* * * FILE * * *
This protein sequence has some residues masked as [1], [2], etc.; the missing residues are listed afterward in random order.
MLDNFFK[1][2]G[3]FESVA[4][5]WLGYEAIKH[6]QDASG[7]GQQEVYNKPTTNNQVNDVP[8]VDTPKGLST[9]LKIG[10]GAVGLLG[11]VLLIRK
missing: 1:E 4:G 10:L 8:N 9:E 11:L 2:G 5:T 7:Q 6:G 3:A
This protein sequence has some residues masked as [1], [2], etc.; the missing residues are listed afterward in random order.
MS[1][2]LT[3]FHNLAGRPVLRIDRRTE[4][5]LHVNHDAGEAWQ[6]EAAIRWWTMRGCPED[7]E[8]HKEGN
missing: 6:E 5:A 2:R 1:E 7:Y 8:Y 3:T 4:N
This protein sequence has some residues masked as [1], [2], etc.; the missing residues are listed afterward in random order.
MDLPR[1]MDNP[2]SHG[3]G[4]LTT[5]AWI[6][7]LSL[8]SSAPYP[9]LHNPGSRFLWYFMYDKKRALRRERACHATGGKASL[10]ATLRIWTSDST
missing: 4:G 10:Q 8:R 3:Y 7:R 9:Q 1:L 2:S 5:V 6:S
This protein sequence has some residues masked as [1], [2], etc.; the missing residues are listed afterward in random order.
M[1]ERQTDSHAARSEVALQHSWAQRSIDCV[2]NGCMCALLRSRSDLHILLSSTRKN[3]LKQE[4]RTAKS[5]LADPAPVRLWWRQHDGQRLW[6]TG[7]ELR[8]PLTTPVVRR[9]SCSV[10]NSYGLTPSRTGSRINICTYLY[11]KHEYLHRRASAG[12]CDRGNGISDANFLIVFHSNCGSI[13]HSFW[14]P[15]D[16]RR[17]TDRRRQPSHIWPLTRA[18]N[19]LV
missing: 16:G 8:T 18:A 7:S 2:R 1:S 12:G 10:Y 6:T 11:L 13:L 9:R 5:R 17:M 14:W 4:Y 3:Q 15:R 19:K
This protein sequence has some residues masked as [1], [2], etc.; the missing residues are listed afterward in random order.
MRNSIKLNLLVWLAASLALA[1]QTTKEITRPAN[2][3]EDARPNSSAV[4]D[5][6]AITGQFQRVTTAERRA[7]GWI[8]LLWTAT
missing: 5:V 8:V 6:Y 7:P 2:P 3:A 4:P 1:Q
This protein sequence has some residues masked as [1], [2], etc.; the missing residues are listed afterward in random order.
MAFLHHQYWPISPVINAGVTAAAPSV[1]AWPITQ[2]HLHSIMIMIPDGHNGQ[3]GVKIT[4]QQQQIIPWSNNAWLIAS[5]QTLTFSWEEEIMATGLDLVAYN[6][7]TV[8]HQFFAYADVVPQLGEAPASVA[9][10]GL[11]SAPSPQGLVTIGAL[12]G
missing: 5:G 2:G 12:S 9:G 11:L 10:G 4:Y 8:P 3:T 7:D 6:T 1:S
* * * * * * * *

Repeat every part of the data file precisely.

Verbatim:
This protein sequence has some residues masked as [1], [2], etc.; the missing residues are listed afterward in random order.
MLDNFFK[1][2]G[3]FESVA[4][5]WLGYEAIKH[6]QDASG[7]GQQEVYNKPTTNNQVNDVP[8]VDTPKGLST[9]LKIG[10]GAVGLLG[11]VLLIRK
missing: 1:E 4:G 10:L 8:N 9:E 11:L 2:G 5:T 7:Q 6:G 3:A
This protein sequence has some residues masked as [1], [2], etc.; the missing residues are listed afterward in random order.
MS[1][2]LT[3]FHNLAGRPVLRIDRRTE[4][5]LHVNHDAGEAWQ[6]EAAIRWWTMRGCPED[7]E[8]HKEGN
missing: 6:E 5:A 2:R 1:E 7:Y 8:Y 3:T 4:N
This protein sequence has some residues masked as [1], [2], etc.; the missing residues are listed afterward in random order.
MDLPR[1]MDNP[2]SHG[3]G[4]LTT[5]AWI[6][7]LSL[8]SSAPYP[9]LHNPGSRFLWYFMYDKKRALRRERACHATGGKASL[10]ATLRIWTSDST
missing: 4:G 10:Q 8:R 3:Y 7:R 9:Q 1:L 2:S 5:V 6:S
This protein sequence has some residues masked as [1], [2], etc.; the missing residues are listed afterward in random order.
M[1]ERQTDSHAARSEVALQHSWAQRSIDCV[2]NGCMCALLRSRSDLHILLSSTRKN[3]LKQE[4]RTAKS[5]LADPAPVRLWWRQHDGQRLW[6]TG[7]ELR[8]PLTTPVVRR[9]SCSV[10]NSYGLTPSRTGSRINICTYLY[11]KHEYLHRRASAG[12]CDRGNGISDANFLIVFHSNCGSI[13]HSFW[14]P[15]D[16]RR[17]TDRRRQPSHIWPLTRA[18]N[19]LV
missing: 16:G 8:T 18:A 7:S 2:R 1:S 12:G 10:Y 6:T 11:L 13:L 9:R 5:R 17:M 14:W 4:Y 3:Q 15:R 19:K
This protein sequence has some residues masked as [1], [2], etc.; the missing residues are listed afterward in random order.
MRNSIKLNLLVWLAASLALA[1]QTTKEITRPAN[2][3]EDARPNSSAV[4]D[5][6]AITGQFQRVTTAERRA[7]GWI[8]LLWTAT
missing: 5:V 8:V 6:Y 7:P 2:P 3:A 4:P 1:Q
This protein sequence has some residues masked as [1], [2], etc.; the missing residues are listed afterward in random order.
MAFLHHQYWPISPVINAGVTAAAPSV[1]AWPITQ[2]HLHSIMIMIPDGHNGQ[3]GVKIT[4]QQQQIIPWSNNAWLIAS[5]QTLTFSWEEEIMATGLDLVAYN[6][7]TV[8]HQFFAYADVVPQLGEAPASVA[9][10]GL[11]SAPSPQGLVTIGAL[12]G
missing: 5:G 2:G 12:S 9:G 11:L 10:G 4:Y 8:P 3:T 7:D 6:T 1:S